Kiso Valley

The Nakasendo Road runs through the very centre of Japan, brushing the shoulders of the Japan Alps and winding along river valleys and over forested passes. The best preserved of the five Edo Period highways, the Nakasendo Road connected Kyoto and Tokyo. Long stretches, particularly in the more mountainous regions, remain very much as they did in the 17th century, and it is still possible to walk the route of the highway between the old and new capitals.

Of the nearly seventy post towns between Tokyo and Kyoto, the eleven in the Kiso Valley offer a glimpse of rural Japan as it once was: cobbled stretches of the old highway run between rows of traditional wooden houses in the mainly pedestrian villages, and forests cling to the steep slopes. The stunning volcanic Mount Ontake provides a truly Japanese backdrop, as well as excellent skiing in the winter.

Though many of the Kiso Valley post towns are accessible on foot, walking between the charmingly outdated towns of Tsumago and Magome in particular is a popular way to get a feel for the old highway. The track is well sign-posted and leads through farmland and forest, with original ishidatami cobbles leading towards the pass and waterfalls beside the road.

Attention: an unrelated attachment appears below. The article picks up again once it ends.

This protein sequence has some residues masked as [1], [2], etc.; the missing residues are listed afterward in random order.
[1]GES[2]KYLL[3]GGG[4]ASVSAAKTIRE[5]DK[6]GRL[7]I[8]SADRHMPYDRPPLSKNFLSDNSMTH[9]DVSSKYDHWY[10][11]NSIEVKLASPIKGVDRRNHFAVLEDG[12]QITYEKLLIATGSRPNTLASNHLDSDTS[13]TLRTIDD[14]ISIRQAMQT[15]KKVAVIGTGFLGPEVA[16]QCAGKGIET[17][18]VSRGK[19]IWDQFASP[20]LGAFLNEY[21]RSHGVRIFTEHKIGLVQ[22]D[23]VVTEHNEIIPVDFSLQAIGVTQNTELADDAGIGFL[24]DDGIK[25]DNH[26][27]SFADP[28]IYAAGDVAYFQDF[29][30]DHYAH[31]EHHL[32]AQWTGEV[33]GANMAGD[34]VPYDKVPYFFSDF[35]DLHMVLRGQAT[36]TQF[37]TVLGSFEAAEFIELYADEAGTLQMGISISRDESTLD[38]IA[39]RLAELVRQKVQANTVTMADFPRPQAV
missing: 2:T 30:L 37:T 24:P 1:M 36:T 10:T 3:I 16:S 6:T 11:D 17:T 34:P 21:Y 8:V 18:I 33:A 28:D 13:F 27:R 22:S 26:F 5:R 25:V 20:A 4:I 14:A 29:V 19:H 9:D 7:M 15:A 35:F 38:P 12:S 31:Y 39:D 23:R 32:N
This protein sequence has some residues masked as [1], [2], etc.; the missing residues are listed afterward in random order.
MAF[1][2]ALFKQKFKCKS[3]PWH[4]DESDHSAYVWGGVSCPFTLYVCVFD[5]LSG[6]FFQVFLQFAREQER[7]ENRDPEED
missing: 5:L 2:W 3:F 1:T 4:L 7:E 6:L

Into Japan Specialist tours is pleased to be able to book you accommodation in any of the Kiso Valley post towns along the old Nakasendo Road as part of your tailor made tour to Japan.

Experiences in Kiso Valley

Nakasendo Way Hike

In the Edo Period (1603 - 1867), a trade route was developed between Edo (Tokyo) the new capital and Kyoto, the former capital. This route was known as the Nakasendo, the 'Way through Mountains' and today much of the original...

Accommodation in Kiso Valley


A centuries old building that has been lovingly and beautifully restored, Zenagi is a luxury wellness retreat in the Kiso Valley that doubles as a rural expedition hotel. Intrepid guests are invited to connect with nature by sampling thrilling outdoor...